Gemini Chooses Dublin as European Headquarters Amid SEC Scrutiny and Europe’s MiCA Law
The cryptocurrency industry is currently facing significant regulatory challenges around the world, and the approaches taken by regulators in different jurisdictions are highly divergent. In the United States, the Securities and Exchange Commission (SEC) has been taking a tough stance on crypto, causing significant criticism from the industry. On the other hand, Europe is moving towards a comprehensive and clear legislative framework, with the adoption of the MiCA crypto law.
Gemini in Dublin
On May 25, Cameron and Tyler Winklevoss announced that Ireland would be the headquarters for expanding their company, Gemini, across Europe. The decision was made based on the country’s regulatory system, large talent pool, and established technology community. The company was already registered by the Central Bank of Ireland as a Virtual Asset Service Provider (VASP) in July 2022, and it was the first crypto exchange to receive a license from the country’s central bank. Currently, Gemini has twelve employees in Dublin and intends to use Ireland as its “point of entry” into the rest of Europe once MiCA is fully implemented in 2025.
The MiCA Act
The Markets in Crypto Assets Regulation (MiCA) crypto law was officially adopted a while back by the European Union. The law aims to harmonize the regulatory framework across Europe, promote innovation in the industry, and protect consumers. According to the Winklevoss twins, MiCA is the “common sense regulation” that’s needed to realize the promise of cryptocurrency.
The Green Light from All 27 European Finance Ministers
Last week, the MiCA law received the green light from all 27 European finance ministers, and its full implementation is scheduled for 2025. The law has cleared the last hurdle, and its adoption is expected to boost the crypto industry in the EU significantly.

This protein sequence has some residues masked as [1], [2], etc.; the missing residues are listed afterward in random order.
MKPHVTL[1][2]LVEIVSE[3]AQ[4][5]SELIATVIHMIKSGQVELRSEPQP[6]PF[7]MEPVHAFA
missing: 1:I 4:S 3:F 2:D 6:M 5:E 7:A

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Gemini Aiming to Avoid the SEC’s Lawsuit
Gemini’s decision to set up a European headquarters in Dublin could partly be motivated by its current conflict with the SEC. The regulator has been aggressively targeting crypto companies and has recently sued Kraken and Coinbase for selling unregistered securities.
Gemini also faces an SEC lawsuit over its Earn program, which the exchange claims does not represent sales of unregistered securities. The company is trying to prevent the lawsuit from continuing further, and its decision to establish itself in Dublin may help it avoid some of the SEC’s scrutiny and enforcement actions.
Gemini’s decision to set up its European headquarters in Dublin is an indicator of the growing importance of the cryptocurrency industry in Europe. It also highlights the divergent regulatory approaches taken by different jurisdictions, with Europe moving towards a comprehensive and clear legislative framework while the US’s SEC adopts a more aggressive stance. It remains to be seen how Gemini’s decision to expand to Europe will pan out and whether it will help the company avoid further regulatory issues.